When someone considers bankruptcy, he or she probably feels fear of the consequences of bankruptcy, such as having the bankruptcy show up on future credit reports, for a period of time.
Benefits of Bankruptcy
The benefit of bankruptcy is a fresh start – the ability to rebuild credit and get back on top, and cessation of relentless calls from creditors.
Another benefit, less commonly considered, is prevention of the garnishment of wages.
If you don’t have enough money to pay your bills and feed your family, you don’t have enough money to pay your bills and feed your family. Period. You don’t have extra money to repay creditors, either voluntarily or through garnishment.
If you currently bring home a consistent paycheck, but have no ability to repay debts, consider bankruptcy. Bankruptcy may not be right for you, but it is always worth consideration if you find yourself in this circumstance.
Through bankruptcy, your debts may be forgiven or you may be granted the ability to repay debts, generally over three to five years, or a combination of both.
Yes, there are drawbacks to filing bankruptcy, such as its effect on your credit report.
You can re-establish good credit scores over time. The fact of filing bankruptcy only appears for a certain number of years as well.
Consider alternatives to bankruptcy too.
One such alternative may be negotiation of debt with creditors.
Another alternatives, such as allowing creditors to garnish your wages, may be harmful.
In order to understand this harmful alternative, you should understand how simple this process is for a creditor, once the creditor is aware of your income.
Negative Alternative – Wage Garnishment
Below are the basic steps a creditor takes to garnish wages of a debtor.
A debtor will first be served with a Garnishment Exemption Notice and Notice of Intent to Garnish Earnings at least 10 days before attempting to garnish wages.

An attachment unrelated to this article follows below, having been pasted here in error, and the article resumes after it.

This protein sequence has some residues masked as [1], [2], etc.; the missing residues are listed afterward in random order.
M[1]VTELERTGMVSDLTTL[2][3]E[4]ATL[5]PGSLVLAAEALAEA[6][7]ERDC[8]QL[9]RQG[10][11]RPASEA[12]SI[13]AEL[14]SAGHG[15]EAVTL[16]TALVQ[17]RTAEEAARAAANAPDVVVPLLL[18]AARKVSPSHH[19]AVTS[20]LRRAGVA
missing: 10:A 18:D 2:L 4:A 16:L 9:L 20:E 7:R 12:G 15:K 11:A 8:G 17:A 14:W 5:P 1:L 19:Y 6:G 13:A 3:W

- The creditor may serve this personally upon the debtor or by mail.
- A sample of the requirements in Minnesota for this Notice may be found in Minnesota Statute 571.925 or online at http://www.revisor.mn.gov/statutes/?id=571.925#stat.571.925.
- This notice is valid for one year.
There may be things you can claim as exempt from garnishment. The creditor may dispute your claims.
If there is no dispute, in order to proceed with garnishment, the creditor will need to serve the debtor’s employer with a Garnishment Summons and Disclosure Form.
- In Minnesota, an example of a Garnishment Summons may be found in Minnesota Statute 571.74 or online at http://www.revisor.mn.gov/statutes/?id=571.74.
- The creditor must mail to the debtor a copy of the Garnishment Summons and Earnings Garnishment Disclosure Form that he or she served on the debtor’s employer, within 5 days of service on the employer.
The creditor must also serve the debtor with a Notice to Debtor in no less than 14-point font.
- An example Notice to Debtor may be found in Minnesota Statute 571.74 or online at http://www.revisor.mn.gov/statutes/?id=571.74.
This process is relatively simple. Don’t think creditors won’t do it. Consider all you options, and choose one that actually helps you.